Another gruesome poultry discovery
The week started the same as last week, with yet another gruesome poultry discovery. I put the chickens to bed in the dark last night. One of the small Ixworth chicks must have hopped its fence yesterday and ended up roosting outside. There are predators around at the moment and the young poultry are very vulnerable. Staying out at night was a deadly mistake.
On a more positive note, the swallows are back nesting in the chicken shed and have so far laid four eggs.
An enchanted forest of bean plants
The rest of the day was spent clearing the final veg bed ready for the bean plants I've been raising in the polytunnel. I'm growing borlotti beans from saved seed. These are excellent in a winter stew. I'm also trying Kinghorn Yellow Wax, a climbing French bean.
It took me quite a while to find a climbing yellow variety. I prefer to grow climbing beans as they make better use of space, crop over a longer period and the beans grow out of reach of slugs and muddy splashes.
My saved Pea Beans have completely failed to germinate this year, so they'll have to wait till next year when I'll buy more seed and my Cobra green beans have all grown with distorted leaves, which I presume means some sort of virus. Luckily we still have plenty of green beans in the freezer.
I'm growing these beans up twisted willow branches too. They look great all planted in the ground like some ancient enchanted forest.
Cardboard box city
I think I mentioned in my last post that the weeds had taken over the soft fruit area. Well I've decided to go on the offensive by starving them of light. I was going to use weed suppressant fabric, but I don't like buying in synthetic products if I can help it. Unfortunately I don't have enough material to naturally mulch the whole area - besides, the poultry would quickly undermine my good work. So the solution I've arrived at is to use cardboard. It's a bit ugly to start with, but it will blend in eventually.
In the polytunnel it was time to evict the mangetout. It's done very well indeed but is now past its most productive. The sweetcorn and butternut squashes need the space and the light now. Fortunately the outdoor mangetout has just started to flower. This is a variety with beautiful purple and pink flowers which produces yellow pods - hopefully it will make them easier to find when picking.
RAIN RAIN RAIN. Boris has worked out the best thing to do on days like this.
Yesterday one of the goslings from the white geese did not seem to be keeping up very well. In fact I'd been worried about it for a couple of days since it seemed to have stopped growing. Sue gave it all the care she could, but sadly it did not make it through the night. These things are sometimes inexplicable but I guess it's just part of natural selection.
I finally got the last flower bed sown. These beds should be a riot of colour come late summer. And that was that for outside work. Torrential rain set in and I retreated to the polytunnel. I harvested a few turnips and quite a few of the beetroots, which in turn made room for planting more peppers and chilli plants into the beds. No space is wasted if I can help it.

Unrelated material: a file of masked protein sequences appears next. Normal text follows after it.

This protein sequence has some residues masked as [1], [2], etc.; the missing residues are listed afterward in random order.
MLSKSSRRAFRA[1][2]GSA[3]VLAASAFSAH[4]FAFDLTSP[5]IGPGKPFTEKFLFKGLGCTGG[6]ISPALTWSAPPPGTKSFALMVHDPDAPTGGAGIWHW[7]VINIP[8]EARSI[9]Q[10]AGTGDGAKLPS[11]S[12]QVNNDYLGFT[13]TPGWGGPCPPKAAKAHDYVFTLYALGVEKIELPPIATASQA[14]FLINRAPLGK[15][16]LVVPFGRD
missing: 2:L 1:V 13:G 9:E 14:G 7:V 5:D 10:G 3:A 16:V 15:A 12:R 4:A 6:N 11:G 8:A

Some of the peppers have been nibbled by slugs, so I applied a triple level of slug protection. Organic slug pellets. Sheep's wool as a barrier. But can you spot the third one?
Oh! How could I forget? The courgette invasion has begun. Today I discovered the first one on its way to marrowdom.
Success at succession
Another day of heavy showers. Weeding was a joy - the weeds jumped out of the soil. In between the downpours I sowed more carrots, lettuce and turnips outside. For the first time this year I'm actually keeping up with succession sowing.
I planted out the last lot of climbing beans too. In the foreground of the photo you can see the sweetcorn minipop and in the background the potato plants.
Sadly another gosling disappeared. It was absolutely fine one minute and then, when I ventured outside after a 20 minute shower break, the grey geese just had one gosling with them. It didn't take me long to find a pile of down in the grass. What is taking the young birds I do not know, though I suspect the crows as they have some rather large young to feed at the moment. It seems like I'm constantly writing about losing young poultry at the moment. I try to run my smallholding as a balanced system with crops, animals and birds and nature all interacting. Unfortunately sometimes the harsh rules of nature cross over into the world of domestic livestock, especially poultry. The alternative is that I keep all the baby birds inside and feed them bought in food. This is, in fact how I am now keeping the turkey poults until they are bigger, but it just wouldn't be right for geese. It's sad, I know, but at the end of the day I didn't really want any more geese anyway.
A good start to the day with a barn owl making the most of a dry morning to hunt over the sheep field. This is the first time I've seen one on the farm for quite some time since the farmer cleared all the bushes from around the breeding box.
Most of the rest of the day was spent hanging around while the plumber was here. At least we'll not have drippy taps any more and for any visitors, the waterfall taps are gone, so you won't risk a soaking when you wash your hands!!!